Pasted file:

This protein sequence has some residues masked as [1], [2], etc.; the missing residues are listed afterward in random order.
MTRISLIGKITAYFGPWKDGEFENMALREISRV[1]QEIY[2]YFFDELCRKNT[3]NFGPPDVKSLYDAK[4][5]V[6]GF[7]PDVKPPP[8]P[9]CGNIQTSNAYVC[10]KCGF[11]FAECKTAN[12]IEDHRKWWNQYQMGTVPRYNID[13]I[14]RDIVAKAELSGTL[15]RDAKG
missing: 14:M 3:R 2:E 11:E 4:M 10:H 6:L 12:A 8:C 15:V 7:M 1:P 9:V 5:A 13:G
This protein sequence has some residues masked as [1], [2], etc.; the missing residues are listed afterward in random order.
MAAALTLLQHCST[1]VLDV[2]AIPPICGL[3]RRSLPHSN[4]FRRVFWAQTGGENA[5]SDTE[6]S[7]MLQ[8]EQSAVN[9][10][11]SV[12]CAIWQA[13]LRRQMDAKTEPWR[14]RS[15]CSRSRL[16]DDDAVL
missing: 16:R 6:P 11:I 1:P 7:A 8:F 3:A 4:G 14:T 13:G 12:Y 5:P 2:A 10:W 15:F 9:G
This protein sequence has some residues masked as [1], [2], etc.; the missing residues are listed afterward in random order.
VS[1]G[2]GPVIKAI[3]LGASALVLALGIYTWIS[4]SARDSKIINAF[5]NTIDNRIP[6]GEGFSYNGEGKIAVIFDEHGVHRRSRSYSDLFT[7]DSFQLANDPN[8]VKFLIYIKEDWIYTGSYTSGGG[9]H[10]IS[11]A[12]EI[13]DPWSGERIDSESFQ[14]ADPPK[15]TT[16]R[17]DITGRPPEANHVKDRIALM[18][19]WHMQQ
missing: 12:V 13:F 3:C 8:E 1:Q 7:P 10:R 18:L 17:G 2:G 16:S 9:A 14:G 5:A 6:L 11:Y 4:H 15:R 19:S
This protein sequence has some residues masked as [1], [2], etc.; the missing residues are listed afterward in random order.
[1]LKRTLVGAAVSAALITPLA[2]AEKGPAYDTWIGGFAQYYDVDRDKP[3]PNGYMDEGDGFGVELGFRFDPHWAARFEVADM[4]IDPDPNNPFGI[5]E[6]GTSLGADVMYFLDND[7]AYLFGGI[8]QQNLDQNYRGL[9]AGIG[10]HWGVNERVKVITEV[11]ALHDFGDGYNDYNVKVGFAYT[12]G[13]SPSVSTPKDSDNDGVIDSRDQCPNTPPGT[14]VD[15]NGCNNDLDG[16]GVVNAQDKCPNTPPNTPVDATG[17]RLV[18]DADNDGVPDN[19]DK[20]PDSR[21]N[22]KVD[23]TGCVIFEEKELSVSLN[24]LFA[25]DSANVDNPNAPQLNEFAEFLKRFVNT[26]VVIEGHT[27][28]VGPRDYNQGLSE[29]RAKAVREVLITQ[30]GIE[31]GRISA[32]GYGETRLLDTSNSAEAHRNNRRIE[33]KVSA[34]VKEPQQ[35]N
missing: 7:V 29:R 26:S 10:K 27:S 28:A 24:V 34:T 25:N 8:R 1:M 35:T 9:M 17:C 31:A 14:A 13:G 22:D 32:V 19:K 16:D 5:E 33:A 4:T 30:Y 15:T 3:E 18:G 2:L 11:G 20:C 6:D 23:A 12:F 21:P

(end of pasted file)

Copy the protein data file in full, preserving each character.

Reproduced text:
This protein sequence has some residues masked as [1], [2], etc.; the missing residues are listed afterward in random order.
MTRISLIGKITAYFGPWKDGEFENMALREISRV[1]QEIY[2]YFFDELCRKNT[3]NFGPPDVKSLYDAK[4][5]V[6]GF[7]PDVKPPP[8]P[9]CGNIQTSNAYVC[10]KCGF[11]FAECKTAN[12]IEDHRKWWNQYQMGTVPRYNID[13]I[14]RDIVAKAELSGTL[15]RDAKG
missing: 14:M 3:R 2:E 11:E 4:M 10:H 6:L 12:A 8:C 15:V 7:M 1:P 9:V 5:A 13:G
This protein sequence has some residues masked as [1], [2], etc.; the missing residues are listed afterward in random order.
MAAALTLLQHCST[1]VLDV[2]AIPPICGL[3]RRSLPHSN[4]FRRVFWAQTGGENA[5]SDTE[6]S[7]MLQ[8]EQSAVN[9][10][11]SV[12]CAIWQA[13]LRRQMDAKTEPWR[14]RS[15]CSRSRL[16]DDDAVL
missing: 16:R 6:P 11:I 1:P 7:A 8:F 3:A 4:G 14:T 13:G 12:Y 5:P 2:A 10:W 15:F 9:G
This protein sequence has some residues masked as [1], [2], etc.; the missing residues are listed afterward in random order.
VS[1]G[2]GPVIKAI[3]LGASALVLALGIYTWIS[4]SARDSKIINAF[5]NTIDNRIP[6]GEGFSYNGEGKIAVIFDEHGVHRRSRSYSDLFT[7]DSFQLANDPN[8]VKFLIYIKEDWIYTGSYTSGGG[9]H[10]IS[11]A[12]EI[13]DPWSGERIDSESFQ[14]ADPPK[15]TT[16]R[17]DITGRPPEANHVKDRIALM[18][19]WHMQQ
missing: 12:V 13:F 3:C 8:E 1:Q 7:P 10:R 18:L 17:G 2:G 16:S 9:A 14:G 5:A 6:L 11:Y 4:H 15:R 19:S
This protein sequence has some residues masked as [1], [2], etc.; the missing residues are listed afterward in random order.
[1]LKRTLVGAAVSAALITPLA[2]AEKGPAYDTWIGGFAQYYDVDRDKP[3]PNGYMDEGDGFGVELGFRFDPHWAARFEVADM[4]IDPDPNNPFGI[5]E[6]GTSLGADVMYFLDND[7]AYLFGGI[8]QQNLDQNYRGL[9]AGIG[10]HWGVNERVKVITEV[11]ALHDFGDGYNDYNVKVGFAYT[12]G[13]SPSVSTPKDSDNDGVIDSRDQCPNTPPGT[14]VD[15]NGCNNDLDG[16]GVVNAQDKCPNTPPNTPVDATG[17]RLV[18]DADNDGVPDN[19]DK[20]PDSR[21]N[22]KVD[23]TGCVIFEEKELSVSLN[24]LFA[25]DSANVDNPNAPQLNEFAEFLKRFVNT[26]VVIEGHT[27][28]VGPRDYNQGLSE[29]RAKAVREVLITQ[30]GIE[31]GRISA[32]GYGETRLLDTSNSAEAHRNNRRIE[33]KVSA[34]VKEPQQ[35]N
missing: 7:V 29:R 26:S 10:K 27:S 28:A 24:V 34:T 25:N 8:R 1:M 35:T 9:M 17:C 31:A 14:A 13:G 22:D 32:V 19:K 16:D 5:E 33:A 4:T 30:Y 15:T 3:E 18:G 2:L 11:G 20:C 6:D 23:A 12:F 21:P